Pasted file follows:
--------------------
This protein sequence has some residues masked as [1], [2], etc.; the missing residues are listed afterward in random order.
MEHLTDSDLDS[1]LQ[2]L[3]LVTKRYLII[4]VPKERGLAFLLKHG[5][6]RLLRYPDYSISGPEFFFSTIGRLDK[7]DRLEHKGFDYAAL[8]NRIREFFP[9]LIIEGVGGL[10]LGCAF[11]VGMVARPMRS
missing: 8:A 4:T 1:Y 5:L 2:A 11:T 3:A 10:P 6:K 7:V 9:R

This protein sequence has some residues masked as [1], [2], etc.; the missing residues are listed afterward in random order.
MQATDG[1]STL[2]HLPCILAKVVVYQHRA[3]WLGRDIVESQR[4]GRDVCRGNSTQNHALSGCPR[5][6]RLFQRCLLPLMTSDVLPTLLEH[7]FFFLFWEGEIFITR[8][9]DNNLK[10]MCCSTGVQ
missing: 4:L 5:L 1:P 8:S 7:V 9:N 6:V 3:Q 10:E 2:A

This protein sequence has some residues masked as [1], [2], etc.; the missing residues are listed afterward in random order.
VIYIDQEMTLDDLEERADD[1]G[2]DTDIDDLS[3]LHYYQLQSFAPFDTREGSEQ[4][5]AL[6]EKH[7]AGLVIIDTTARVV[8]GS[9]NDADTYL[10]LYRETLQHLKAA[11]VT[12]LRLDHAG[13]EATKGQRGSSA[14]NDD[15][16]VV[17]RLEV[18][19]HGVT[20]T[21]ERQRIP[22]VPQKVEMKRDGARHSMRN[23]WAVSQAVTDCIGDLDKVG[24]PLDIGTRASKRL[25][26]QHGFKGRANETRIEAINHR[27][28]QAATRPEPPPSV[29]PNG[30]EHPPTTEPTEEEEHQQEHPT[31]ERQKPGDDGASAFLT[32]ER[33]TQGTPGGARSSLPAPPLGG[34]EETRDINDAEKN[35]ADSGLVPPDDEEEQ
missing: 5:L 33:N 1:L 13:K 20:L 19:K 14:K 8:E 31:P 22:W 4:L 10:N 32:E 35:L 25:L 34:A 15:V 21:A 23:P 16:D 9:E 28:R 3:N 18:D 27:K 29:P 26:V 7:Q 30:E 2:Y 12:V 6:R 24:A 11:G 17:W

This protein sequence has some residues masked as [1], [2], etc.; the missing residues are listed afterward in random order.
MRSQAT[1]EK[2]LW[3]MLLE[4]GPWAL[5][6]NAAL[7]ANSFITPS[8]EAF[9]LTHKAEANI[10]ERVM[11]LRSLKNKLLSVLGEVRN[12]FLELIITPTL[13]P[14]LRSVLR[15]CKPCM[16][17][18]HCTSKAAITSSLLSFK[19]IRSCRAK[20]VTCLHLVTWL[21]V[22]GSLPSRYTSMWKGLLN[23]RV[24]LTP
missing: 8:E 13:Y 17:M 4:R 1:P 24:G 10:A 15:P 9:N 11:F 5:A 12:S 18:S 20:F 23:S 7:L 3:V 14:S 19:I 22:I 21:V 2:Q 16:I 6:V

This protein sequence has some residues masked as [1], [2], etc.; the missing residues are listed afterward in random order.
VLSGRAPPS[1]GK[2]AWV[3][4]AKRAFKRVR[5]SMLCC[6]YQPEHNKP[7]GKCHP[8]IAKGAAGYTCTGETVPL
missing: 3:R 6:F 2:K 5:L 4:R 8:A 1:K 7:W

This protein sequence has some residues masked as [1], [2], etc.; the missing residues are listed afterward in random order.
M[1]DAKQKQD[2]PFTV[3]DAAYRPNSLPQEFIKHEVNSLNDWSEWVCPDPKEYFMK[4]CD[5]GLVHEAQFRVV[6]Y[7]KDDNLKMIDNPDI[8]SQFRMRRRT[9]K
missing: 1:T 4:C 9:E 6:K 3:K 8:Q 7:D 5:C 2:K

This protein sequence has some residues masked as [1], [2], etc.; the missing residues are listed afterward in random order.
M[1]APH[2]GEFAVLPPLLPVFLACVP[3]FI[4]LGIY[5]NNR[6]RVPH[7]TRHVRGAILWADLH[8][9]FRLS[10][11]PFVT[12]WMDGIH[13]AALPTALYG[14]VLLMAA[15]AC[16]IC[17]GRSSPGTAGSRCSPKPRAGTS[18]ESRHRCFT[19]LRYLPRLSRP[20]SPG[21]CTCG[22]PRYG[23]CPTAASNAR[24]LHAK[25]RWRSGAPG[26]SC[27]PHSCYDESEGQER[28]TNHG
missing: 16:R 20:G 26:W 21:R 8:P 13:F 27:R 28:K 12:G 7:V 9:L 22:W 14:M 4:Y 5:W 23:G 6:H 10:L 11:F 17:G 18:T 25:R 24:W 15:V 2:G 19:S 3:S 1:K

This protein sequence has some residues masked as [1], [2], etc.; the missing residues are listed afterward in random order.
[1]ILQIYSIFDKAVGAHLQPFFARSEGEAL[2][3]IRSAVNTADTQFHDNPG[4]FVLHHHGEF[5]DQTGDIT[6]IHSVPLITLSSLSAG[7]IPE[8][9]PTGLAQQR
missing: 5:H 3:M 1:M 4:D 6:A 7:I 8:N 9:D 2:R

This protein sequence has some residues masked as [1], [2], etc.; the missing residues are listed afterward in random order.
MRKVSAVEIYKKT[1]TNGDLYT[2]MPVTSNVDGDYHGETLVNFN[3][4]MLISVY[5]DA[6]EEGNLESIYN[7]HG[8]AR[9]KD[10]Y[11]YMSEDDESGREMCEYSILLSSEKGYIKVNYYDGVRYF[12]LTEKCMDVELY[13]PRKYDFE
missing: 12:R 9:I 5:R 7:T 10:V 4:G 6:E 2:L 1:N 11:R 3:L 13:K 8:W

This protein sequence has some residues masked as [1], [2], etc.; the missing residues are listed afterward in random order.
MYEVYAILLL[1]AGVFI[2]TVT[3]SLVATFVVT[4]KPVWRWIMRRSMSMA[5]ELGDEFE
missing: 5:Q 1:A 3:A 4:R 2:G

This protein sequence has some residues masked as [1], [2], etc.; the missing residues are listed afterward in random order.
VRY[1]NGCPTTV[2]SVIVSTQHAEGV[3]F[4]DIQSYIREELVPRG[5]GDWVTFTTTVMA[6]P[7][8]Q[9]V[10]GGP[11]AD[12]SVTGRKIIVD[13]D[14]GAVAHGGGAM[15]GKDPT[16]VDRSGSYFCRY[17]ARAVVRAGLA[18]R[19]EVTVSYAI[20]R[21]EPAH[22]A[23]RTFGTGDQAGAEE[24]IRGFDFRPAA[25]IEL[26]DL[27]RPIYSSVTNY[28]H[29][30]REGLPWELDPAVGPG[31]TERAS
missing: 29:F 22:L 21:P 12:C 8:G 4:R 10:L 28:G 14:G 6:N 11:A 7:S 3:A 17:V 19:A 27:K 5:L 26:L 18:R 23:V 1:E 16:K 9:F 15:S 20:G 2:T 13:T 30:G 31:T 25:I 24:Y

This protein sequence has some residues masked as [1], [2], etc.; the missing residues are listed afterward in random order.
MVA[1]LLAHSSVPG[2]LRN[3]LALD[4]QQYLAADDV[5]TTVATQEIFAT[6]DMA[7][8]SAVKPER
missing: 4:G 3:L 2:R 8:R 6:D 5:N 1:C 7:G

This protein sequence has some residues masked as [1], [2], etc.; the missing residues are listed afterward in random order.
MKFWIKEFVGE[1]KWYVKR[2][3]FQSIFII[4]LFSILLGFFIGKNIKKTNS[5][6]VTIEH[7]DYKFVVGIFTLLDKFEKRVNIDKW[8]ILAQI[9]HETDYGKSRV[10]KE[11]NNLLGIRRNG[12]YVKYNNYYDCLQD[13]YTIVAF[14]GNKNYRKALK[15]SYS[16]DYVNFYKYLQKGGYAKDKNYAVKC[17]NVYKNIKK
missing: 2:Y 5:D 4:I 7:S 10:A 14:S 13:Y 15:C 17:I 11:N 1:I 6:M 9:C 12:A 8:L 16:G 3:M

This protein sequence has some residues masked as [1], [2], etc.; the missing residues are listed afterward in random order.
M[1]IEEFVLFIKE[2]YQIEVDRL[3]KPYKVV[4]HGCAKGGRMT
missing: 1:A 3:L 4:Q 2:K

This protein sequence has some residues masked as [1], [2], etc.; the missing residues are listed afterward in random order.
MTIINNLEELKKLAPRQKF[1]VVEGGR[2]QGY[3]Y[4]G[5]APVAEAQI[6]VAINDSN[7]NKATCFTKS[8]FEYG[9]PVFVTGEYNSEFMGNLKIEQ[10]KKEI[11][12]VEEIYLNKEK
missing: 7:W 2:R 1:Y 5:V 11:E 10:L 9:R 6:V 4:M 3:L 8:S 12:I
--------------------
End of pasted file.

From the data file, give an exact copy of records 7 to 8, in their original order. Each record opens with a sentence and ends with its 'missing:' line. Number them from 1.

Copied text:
This protein sequence has some residues masked as [1], [2], etc.; the missing residues are listed afterward in random order.
M[1]APH[2]GEFAVLPPLLPVFLACVP[3]FI[4]LGIY[5]NNR[6]RVPH[7]TRHVRGAILWADLH[8][9]FRLS[10][11]PFVT[12]WMDGIH[13]AALPTALYG[14]VLLMAA[15]AC[16]IC[17]GRSSPGTAGSRCSPKPRAGTS[18]ESRHRCFT[19]LRYLPRLSRP[20]SPG[21]CTCG[22]PRYG[23]CPTAASNAR[24]LHAK[25]RWRSGAPG[26]SC[27]PHSCYDESEGQER[28]TNHG
missing: 16:R 20:G 26:W 21:R 8:P 13:F 27:R 28:K 12:G 7:V 9:L 22:W 14:M 4:Y 5:W 23:G 6:H 10:L 11:F 17:G 18:T 25:R 24:W 15:V 2:G 19:S 3:S 1:K

This protein sequence has some residues masked as [1], [2], etc.; the missing residues are listed afterward in random order.
[1]ILQIYSIFDKAVGAHLQPFFARSEGEAL[2][3]IRSAVNTADTQFHDNPG[4]FVLHHHGEF[5]DQTGDIT[6]IHSVPLITLSSLSAG[7]IPE[8][9]PTGLAQQR
missing: 5:H 3:M 1:M 4:D 6:A 7:I 8:N 9:D 2:R